The U.S. plans to buy 2,663 F-35s, which will provide the bulk of the crewed tactical airpower of the U.S. Air Force, Navy, and Marine Corps in coming decades. Deliveries of the F-35 for the U.S. military are scheduled until 2037 with a projected service life up to 2070. Introduction - F-35B: 31 July 2015 (USMC), F-35A: 2 August 2016 (USAF), F-35C: 28 February 2019 (USN).

Start of the JSF program.

The F-35 development started in 1992 with the origins of the Joint Strike Fighter (JSF) program and is to culminate in full production in 2018. The X-35 first flew on 24 October 2000 and the F-35 A on 15 December 2006. The F-35 was developed to replace most US fighter jets with variants of one design common to all branches of the military. It was developed in co-operation with a number of foreign partners. And unlike the F-22 Raptor, intended to be available for export. Three variants were designed: the F-35 A (CTOL), the F-35 B (STOVL), and the F-35 C (CATOBAR).

The JSF program underwent a metamorphosis not only for technical reasons. At that time, the Socialist Bloc, clumsily managed by the communists, was liquidated. Therefore, the JSF program had to be adapted to the changed political conditions.

The F-35 airframe was designed as a very modern construction, based mainly on composites and high-strength mixtures of aluminum with other metals.

Structural composites in the F-35 are 35% of the airframe weight (up from 25% in the F-22). The majority of these are bismaleimide and composite epoxy materials. The F-35 will be the first mass-produced aircraft to include structural nanocomposites, namely carbon nanotube-reinforced epoxy. Experience of the F-22's problems with corrosion led to the F-35 using a gap filler that causes less galvanic corrosion to the airframe's skin, designed with fewer gaps requiring filler and implementing better drainage.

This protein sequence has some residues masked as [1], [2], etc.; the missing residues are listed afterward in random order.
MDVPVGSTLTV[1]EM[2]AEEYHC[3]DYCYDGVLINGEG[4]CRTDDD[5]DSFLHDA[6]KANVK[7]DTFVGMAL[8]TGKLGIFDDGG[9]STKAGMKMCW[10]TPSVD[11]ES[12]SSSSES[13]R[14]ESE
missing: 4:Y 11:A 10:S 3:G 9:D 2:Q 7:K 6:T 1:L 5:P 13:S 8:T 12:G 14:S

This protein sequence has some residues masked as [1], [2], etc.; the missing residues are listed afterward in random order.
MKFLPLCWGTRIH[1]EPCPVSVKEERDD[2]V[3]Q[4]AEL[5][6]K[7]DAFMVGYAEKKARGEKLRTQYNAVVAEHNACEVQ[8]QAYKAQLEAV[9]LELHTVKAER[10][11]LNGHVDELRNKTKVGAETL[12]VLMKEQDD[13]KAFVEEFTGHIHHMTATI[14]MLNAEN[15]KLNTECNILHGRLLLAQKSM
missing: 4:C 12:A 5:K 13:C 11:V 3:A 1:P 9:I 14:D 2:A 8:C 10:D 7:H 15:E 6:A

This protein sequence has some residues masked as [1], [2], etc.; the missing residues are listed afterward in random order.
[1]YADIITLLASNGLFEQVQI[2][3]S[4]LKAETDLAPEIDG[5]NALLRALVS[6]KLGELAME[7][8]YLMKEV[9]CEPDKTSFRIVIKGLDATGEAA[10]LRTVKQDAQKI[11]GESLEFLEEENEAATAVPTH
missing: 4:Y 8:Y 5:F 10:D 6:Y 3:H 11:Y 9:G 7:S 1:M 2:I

Testing

The first F-35A (designated AA-1) was rolled out in Fort Worth, Texas, on 19 February 2006. In September 2006, the first engine run of the F135 in an airframe took place. On 15 December 2006, the F-35A completed its maiden flight.

The first F-35B (designated BF-1) made its maiden flight on 11 June 2008. Flight testing of the STOVL propulsion system began on 7 January 2010. The F-35B's first hover was on 17 March 2010, followed by its first vertical landing the next day. During a test flight on 10 June 2010, the F-35B STOVL aircraft achieved supersonic speeds.

During this time, defects in the form of broken frames were detected. This defect required changes in the airframe structure.

In June 2009, it was announced that the F-35 program was delayed by two years.

The F-35C's maiden flight took place on 7 June 2010, at NAS Fort Worth JRB. On 9 March 2011, all F-35s were grounded after a dual generator failure and oil leak in flight; the cause of the incident was discovered to have been the result of faulty maintenance.

On 2 August 2011, an F-35's integrated power package (IPP) failure during a standard engine test at Edwards Air Force Base led to the F-35 being immediately grounded for two weeks.

On 25 October 2011, the F-35A reached its designed top speed of Mach 1.6 for the first time. On 11 February 2013, an F-35A completed its final test mission for clean wing flutter, reporting to be clear of flutter at speeds up to Mach 1.6.

In 2011, landing tests of the F-35 C were carried out. During eight attempts, the braking line could not be caught once. It was necessary to redesign the braking hook.